Australia’s biggest crypto exchanges are making regulatory breakthrough overseas, while local legislation remains in the lurch.
A pair of prominent crypto exchanges in Australia has scored regulatory licences in Singapore and the United Kingdom, but efforts to win over local regulators remain at a standstill.
Earlier this month, CoinJar made headlines as one of the first crypto exchanges in the world to be registered by the UK’s Financial Conduct Authority. It is currently one of only 10 crypto-focused firms to do so.
“The UK is a world leader in fintech and a progressive regulator, so we are very pleased to have received this recognition as part of our commitment to offering people a safe and positive experience of buying and selling digital currencies,” CoinJar CEO Asher Tan said.
The move aligns with a similar win from fellow Australian exchange Independent Reserve, which was approved by the Monetary Authority of Singapore this week.
“With tailor-made rules for the crypto industry, Singapore currently has the clearest and most detailed licensing requirements of any jurisdiction in Asia,” Independent Reserve CEO Adrian Przelozny said.
Mr Przelozny said that since receiving their in-principle approval from Singaporean regulators in August 2021, they’ve noticed an influx of new institutional and retail investors.
“Until that point, most had stayed on the sidelines because determining who to trust was a lot more difficult,” he explained.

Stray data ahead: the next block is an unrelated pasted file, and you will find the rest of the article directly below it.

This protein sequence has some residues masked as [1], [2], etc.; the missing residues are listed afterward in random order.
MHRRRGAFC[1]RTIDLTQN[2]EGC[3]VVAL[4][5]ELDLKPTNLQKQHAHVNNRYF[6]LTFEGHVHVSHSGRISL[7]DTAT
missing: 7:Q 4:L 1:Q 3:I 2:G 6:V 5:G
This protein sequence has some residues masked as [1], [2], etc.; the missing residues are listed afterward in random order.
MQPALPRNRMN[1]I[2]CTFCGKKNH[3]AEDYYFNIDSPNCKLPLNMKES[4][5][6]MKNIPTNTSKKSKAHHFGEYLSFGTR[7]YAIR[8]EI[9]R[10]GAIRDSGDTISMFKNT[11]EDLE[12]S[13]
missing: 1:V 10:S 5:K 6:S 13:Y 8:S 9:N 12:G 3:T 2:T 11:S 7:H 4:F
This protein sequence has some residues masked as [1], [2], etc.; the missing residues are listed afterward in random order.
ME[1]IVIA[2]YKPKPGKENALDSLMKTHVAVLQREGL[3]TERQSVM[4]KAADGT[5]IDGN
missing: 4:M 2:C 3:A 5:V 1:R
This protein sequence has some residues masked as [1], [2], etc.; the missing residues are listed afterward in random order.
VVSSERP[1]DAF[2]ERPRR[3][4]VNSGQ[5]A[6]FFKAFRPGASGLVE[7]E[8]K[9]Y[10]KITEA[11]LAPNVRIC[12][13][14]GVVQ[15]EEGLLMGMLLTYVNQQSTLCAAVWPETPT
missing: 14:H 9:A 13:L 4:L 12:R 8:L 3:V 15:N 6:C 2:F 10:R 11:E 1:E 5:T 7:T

Together, CoinJar and Independent Reserve hold over $2 billion in crypto assets. Both are based in Australia, but neither is satisfied with the state of Australia’s regulatory ecosystem when it comes to crypto assets like bitcoin.
With a Senate committee set to issue its final verdict on how the blockchain and cryptocurrencies like bitcoin fit into Australia’s financial regulatory landscape in October, local players remain cautiously optimistic about what regulation could bring.
According to Mr Przelozny, “a well-regulated environment will benefit both investors and crypto industry stakeholders”.
Mr Tan agreed, arguing that regulation would bring long-term certainty to the space, priming the market for further investment and job opportunities.
“As the industry grows and innovates at a rapid pace, it’s vital that legitimate businesses are nurtured further, while cowboy operators are swiftly removed to prevent reputation damage to the industry caused by consumer scams and fraudulent behaviour,” he said.
Despite the absence of formal Australian regulations, Mr Tan said that CoinJar would adhere to the spirit of their FCA obligations.
“Cryptocurrency is not the Wild West, it’s here for good,” he said.
By: Fergus Halliday